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When is a VPN not private? When you’re not paying for it

2017-08-09 19:40

One of the world’s most popular virtual private networks (VPN) is not so private, according to a complaint filed earlier this week with the US Federal Trade Commission (FTC).

The Center for Democracy & Technology (CDT), a nonprofit that advocates for free speech and privacy, contends that the free Hotspot Shield VPN, a product of AnchorFree, Inc., is engaging in “unfair and deceptive trade practices” by promising, “secure, private and anonymous access to the Internet” when it is actually tracking, collecting and sharing user data with third parties.

At one level, this probably sounds like a “no-such-thing-as-a-free-lunch” situation.

If a service is “free”, in the sense that you’re not paying money for it, then you’re paying in some other way. In the case of Hotspot Shield, that means being required to look at ads or having at least some of your personal data – location, browsing habits, purchasing history etc – collected and sold to third parties for marketing.

But that is at the heart of what has rapidly become a very public squabble between the CDT and AnchorFree, which says Hotspot Shield has more than 500m users. CDT contends that if users are “paying” for a service with their data, that ought to be made more clear to them.

After all, the whole idea of a VPNs is there in the middle word of the title: “private”. They are promoted as a way to keep your identity and browsing history secret – from everybody.

And that is indeed what AnchorFree promotes. Among the screenshots included in the CDT complaint is a Hotspot Shield VPN description on the iTunes/iOS App Store, which says, “Stay private and anonymous online. Prevent anyone from tracking your IP address, identity and location from websites and online trackers. Enjoy complete anonymity.”

The company also declares there are “no logs kept. Hotspot Shield doesn’t track or keep any logs of its users and their activities. Your security and privacy are guaranteed.”

Except that’s not what’s in the fine print. AnchorFree’s actual privacy policy, among other things, says that:

  • IP address or unique device identifiers are not considered personal information – something that would probably be news to most of their customers.
  • The service gathers location data, in part for the optimization of ads.
  • The service uses cookies and automatically collected information to, “provide customized advertisements, content and information.”
  • The service may “enter into agreements with unaffiliated entities which possess technology that allows us to customize the advertising and marketing messages users receive while using the service.”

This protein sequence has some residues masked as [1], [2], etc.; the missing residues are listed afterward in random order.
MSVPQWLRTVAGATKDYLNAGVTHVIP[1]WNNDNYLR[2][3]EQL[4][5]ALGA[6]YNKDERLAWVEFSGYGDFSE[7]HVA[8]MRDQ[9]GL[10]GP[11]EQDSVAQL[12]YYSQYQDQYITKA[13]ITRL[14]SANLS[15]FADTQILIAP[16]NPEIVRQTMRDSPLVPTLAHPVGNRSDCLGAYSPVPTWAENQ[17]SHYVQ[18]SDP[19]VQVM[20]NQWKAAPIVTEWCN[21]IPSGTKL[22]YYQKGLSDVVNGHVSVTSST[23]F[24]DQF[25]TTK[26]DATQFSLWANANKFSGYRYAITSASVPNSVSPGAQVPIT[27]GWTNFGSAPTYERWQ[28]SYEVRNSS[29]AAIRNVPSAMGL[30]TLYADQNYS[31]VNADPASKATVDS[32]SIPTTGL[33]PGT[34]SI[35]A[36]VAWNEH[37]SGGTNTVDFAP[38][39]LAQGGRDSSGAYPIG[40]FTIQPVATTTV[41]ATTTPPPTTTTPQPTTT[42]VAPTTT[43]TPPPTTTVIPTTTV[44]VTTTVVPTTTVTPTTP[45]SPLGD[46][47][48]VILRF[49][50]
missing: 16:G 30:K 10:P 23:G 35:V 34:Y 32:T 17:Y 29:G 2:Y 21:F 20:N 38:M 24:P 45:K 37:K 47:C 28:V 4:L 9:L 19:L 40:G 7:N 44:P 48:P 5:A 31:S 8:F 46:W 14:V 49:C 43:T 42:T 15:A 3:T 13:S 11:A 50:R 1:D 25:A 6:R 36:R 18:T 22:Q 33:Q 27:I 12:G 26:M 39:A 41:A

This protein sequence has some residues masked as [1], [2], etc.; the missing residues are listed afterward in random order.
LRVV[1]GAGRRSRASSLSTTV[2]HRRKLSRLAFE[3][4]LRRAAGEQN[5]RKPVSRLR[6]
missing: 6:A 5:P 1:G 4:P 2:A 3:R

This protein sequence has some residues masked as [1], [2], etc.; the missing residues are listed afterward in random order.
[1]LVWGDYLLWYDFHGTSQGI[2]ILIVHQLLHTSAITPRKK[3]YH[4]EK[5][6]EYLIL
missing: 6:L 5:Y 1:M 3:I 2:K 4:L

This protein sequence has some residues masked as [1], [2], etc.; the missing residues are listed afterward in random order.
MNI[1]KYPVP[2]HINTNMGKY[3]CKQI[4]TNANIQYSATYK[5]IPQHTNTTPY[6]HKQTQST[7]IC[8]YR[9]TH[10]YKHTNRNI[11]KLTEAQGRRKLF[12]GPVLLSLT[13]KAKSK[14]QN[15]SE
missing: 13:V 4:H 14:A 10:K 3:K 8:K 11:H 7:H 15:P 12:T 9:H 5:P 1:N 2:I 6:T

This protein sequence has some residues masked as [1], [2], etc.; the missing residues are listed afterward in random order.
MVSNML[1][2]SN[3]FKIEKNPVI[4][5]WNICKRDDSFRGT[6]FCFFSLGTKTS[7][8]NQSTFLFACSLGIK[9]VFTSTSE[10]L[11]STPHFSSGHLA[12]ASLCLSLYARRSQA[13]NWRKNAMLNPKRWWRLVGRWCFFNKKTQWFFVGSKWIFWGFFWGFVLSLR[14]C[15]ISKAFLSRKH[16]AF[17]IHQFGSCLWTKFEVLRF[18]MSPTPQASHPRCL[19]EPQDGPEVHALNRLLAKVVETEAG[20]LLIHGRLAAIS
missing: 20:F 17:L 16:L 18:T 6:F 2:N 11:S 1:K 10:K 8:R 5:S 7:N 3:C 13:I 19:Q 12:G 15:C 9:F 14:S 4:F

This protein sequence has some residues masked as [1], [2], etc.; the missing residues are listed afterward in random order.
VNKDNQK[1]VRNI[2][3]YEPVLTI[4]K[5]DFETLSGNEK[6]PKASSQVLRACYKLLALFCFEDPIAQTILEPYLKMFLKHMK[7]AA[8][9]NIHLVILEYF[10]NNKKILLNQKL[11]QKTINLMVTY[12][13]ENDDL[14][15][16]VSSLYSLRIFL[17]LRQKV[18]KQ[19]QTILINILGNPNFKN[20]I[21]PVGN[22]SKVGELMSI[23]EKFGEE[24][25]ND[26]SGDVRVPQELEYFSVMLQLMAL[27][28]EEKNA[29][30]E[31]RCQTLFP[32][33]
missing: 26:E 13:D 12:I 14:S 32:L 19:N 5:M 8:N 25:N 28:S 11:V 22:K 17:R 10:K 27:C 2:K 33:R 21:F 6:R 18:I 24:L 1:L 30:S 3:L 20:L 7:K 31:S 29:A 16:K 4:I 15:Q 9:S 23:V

• The service will disclose personal information to law enforcement, not just in response to a warrant or subpoena, but to “otherwise cooperate” with law enforcement or government agencies.
  • The service doesn’t guarantee that it will create a VPN or use a proxy IP address on all websites.

Beyond that, the CDT complaint claims that Hotspot Shield has been found to be “actively injecting JavaScript codes using iframes for advertising and tracking purposes”.

AnchorFree CEO David Gorodyansky, who has called CDT’s claims “unfounded”, told Naked Security in an email exchange:

Privacy and user trust is the key to our business. We have never given up or sold any user data, and our perspective on user data protection is to not store any data related to user IP addresses or personally identifiable information.

Asked to clarify how that statement squared with language in the company’s privacy policy, Gorodyansky said that “we are in the process of updating our privacy policy to reflect the reality around how our systems work, and the reality is that many of the items [in the above list] are not actually accurate”.

How common such disconnects between promotion and written policy are is hard to estimate. The FTC, while it acknowledged receipt of the complaint from CDT about Hotspot Shield, declined to comment on whether there are any other investigations into allegedly false VPN claims. Joanna Gruenwald Henderson of the FTC said:

FTC Investigations are non-public, and we do not comment on investigations or even the existence of an investigation.

Part of the problem, of course, is that hardly anybody reads Terms of Service (ToS) agreements or privacy policies because they generally are pages upon pages of dense legalese. The Finnish security company F-Secure famously did an experiment in 2014, creating a spoof ToS that said those who wanted to use a “free” Wi-Fi service would have to give the company their first-born child. Plenty of people agreed – obviously not having read the fine print.

But another reality is that, as is the case with just about anything online, nothing is entirely bulletproof. Naked Security’s Paul Ducklin, who provided a tutorial with pros and cons of VPNs a couple of years ago, also reminded users in an earlier post that both security and privacy of VPNs come with some qualifications.

VPNs can be “excellent tools” to improve privacy, anonymity and secrecy,” he wrote, but also noted that, “the ‘private’ in ‘virtual private network’ means nothing more than that the VPN provides a connection that can be made to behave as though you had a direct hookup to your destination network.

“In other words, a VPN is implicitly private more in the sense that your family car is classed as a private/light goods vehicle than in the sense of private-as-in-privacy,” he wrote.


Source: /U3Lu_B84XVT/3~/ytirucesdekan/r~/moc.elgoog.yxorpdeef

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